Public school coaches told not to participate in prayer - WSMV Channel 4

Public school coaches told not to participate in prayer

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WESTMORELAND, TN (WSMV) -

Some football coaches are in trouble for something they did with their players. They said a prayer.

That has the school district taking action.

And the policy, while it may be the law, has plenty of people up in arms.

Every school district has a responsibility to follow the law, and separate private faith from public school. It can be a fine line at times. One crossed in Sumner County, it seems, when the coaches didn't say a word during a student-led prayer, but they did bow their heads.

In a town like Westmoreland, faith and football seem to matter.

"We're just respectful, God-fearing people up here," resident Tony Bentle said.

Bentle called games for Westmoreland High School for 42 years.

"A lot of history. A lot of changes. A lot of football," he said.

So when he, like a lot of people, heard what happened after a recent game at the middle school.

"It actually blew my mind, that we had come to that point," he said. "Nobody in this town is offended if you pray. Nobody."

During a student-originated, student-led prayer, four coaches bowed their heads. They didn't say a word.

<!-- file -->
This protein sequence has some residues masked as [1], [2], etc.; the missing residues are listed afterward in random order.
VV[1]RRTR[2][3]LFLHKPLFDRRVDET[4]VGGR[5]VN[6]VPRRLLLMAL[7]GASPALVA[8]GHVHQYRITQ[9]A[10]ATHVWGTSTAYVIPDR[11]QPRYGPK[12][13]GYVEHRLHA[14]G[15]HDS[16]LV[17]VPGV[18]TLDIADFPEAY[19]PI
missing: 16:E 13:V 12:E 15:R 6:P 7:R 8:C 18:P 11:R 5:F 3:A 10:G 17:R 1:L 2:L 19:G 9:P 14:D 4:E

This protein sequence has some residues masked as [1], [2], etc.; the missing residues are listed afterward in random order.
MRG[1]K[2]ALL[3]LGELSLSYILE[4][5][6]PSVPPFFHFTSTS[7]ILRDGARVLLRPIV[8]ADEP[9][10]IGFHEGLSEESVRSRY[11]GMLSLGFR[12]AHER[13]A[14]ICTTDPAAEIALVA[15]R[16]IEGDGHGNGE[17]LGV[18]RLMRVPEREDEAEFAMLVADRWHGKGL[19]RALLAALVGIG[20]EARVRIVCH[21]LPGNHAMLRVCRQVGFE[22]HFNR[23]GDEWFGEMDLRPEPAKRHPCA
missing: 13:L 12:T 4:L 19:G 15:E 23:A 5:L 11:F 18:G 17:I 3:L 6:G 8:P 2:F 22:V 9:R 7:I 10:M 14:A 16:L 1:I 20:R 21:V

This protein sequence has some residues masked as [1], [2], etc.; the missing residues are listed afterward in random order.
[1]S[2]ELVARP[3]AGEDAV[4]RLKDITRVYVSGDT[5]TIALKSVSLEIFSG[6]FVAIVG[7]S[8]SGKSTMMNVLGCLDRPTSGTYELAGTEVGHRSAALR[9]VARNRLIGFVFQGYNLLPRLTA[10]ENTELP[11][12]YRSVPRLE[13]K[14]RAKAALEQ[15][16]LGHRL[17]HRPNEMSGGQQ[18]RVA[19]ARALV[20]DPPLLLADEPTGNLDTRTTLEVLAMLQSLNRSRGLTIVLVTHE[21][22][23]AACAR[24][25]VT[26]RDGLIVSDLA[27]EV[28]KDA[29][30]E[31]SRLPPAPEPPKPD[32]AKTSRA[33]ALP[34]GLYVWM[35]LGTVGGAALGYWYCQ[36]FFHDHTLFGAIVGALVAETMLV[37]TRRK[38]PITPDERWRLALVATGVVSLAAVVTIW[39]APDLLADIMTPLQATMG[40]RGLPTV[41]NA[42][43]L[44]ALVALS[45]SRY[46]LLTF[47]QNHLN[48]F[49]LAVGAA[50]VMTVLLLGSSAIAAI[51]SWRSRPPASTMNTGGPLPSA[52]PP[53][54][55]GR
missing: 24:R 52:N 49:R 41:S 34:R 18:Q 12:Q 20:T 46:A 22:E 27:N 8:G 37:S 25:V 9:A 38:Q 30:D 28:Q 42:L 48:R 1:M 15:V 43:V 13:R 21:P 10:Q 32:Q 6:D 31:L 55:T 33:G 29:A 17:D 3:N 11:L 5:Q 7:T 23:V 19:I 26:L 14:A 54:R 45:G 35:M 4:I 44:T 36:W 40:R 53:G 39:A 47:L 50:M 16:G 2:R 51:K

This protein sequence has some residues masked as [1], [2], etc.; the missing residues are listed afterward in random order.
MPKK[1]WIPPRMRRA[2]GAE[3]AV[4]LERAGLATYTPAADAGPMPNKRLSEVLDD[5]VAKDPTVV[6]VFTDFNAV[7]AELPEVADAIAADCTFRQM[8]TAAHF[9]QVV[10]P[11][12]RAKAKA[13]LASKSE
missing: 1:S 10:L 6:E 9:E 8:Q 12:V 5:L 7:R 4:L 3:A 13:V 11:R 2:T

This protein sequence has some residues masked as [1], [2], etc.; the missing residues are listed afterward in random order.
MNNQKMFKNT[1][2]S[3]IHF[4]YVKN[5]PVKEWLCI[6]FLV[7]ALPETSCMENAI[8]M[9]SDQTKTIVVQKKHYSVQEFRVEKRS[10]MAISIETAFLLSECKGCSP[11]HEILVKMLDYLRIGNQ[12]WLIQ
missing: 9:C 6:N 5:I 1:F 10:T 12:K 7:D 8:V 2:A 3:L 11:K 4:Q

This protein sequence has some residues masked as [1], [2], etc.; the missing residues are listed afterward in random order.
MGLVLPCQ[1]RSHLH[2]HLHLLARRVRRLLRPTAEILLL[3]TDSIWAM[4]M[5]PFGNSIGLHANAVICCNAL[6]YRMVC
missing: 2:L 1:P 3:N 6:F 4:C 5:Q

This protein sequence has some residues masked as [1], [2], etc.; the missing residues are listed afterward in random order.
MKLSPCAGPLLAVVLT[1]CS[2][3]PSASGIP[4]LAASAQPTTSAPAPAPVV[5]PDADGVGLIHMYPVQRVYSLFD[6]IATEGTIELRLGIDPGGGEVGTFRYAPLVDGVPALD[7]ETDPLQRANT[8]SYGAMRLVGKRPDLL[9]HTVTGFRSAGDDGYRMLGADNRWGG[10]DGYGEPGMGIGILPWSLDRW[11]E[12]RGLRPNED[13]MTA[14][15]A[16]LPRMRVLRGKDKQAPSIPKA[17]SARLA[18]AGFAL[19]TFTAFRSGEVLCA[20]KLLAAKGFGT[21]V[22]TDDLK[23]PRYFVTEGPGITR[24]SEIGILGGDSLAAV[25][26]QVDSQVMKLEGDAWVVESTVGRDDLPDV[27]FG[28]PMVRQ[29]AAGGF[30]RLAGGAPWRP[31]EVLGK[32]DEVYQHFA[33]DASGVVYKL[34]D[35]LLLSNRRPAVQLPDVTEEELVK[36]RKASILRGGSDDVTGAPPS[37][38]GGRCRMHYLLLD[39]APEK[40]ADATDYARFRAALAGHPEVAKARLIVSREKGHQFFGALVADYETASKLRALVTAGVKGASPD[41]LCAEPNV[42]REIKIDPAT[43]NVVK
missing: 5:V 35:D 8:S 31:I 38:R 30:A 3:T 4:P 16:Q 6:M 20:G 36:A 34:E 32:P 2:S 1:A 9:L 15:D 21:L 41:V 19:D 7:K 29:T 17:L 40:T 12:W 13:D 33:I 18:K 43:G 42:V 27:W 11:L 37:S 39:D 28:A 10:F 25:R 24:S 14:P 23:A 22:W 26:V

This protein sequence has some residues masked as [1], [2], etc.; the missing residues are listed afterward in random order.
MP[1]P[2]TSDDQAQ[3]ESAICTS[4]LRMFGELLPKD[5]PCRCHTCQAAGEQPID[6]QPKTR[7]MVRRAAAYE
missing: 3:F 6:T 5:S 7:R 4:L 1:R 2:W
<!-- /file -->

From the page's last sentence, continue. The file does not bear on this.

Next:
But the principal and the district found out.

"We've been telling our principals to kind of be looking for those things, because that is kind of a shift in how things have been done," Sumner County Schools spokesperson Jeremy Johnson said. "It can in no way appear like it's endorsed by Sumner County Schools personnel."

Channel 4 asked if bowing one's head qualified as endorsing.

"It depends on what it looks like," he said. "That's where you kind of get into the gray area that we're having to deal with."

Each coach had to sign a letter stating he understood the district's revised policy.

Staff can be there when students pray but can not appear to take part, even outside school hours.

The tougher policy came just months after the American Civil Liberties Union sued the district, arguing it violated separation of church and state.

But in the push to stay legal and steer clear of another lawsuit, some in this town would say the district is going entirely too far.

"That's a violation of their rights. We should be able to bow our heads in reverence to God, wherever we are," Bentle said. "It's time we draw a line in the sand and say, you know, this is ridiculous."

It is important to note the coaches were not disciplined. They were educated on the district's policy.

Still, like any policy, if an employee has a pattern of breaking this, they are subject to discipline.

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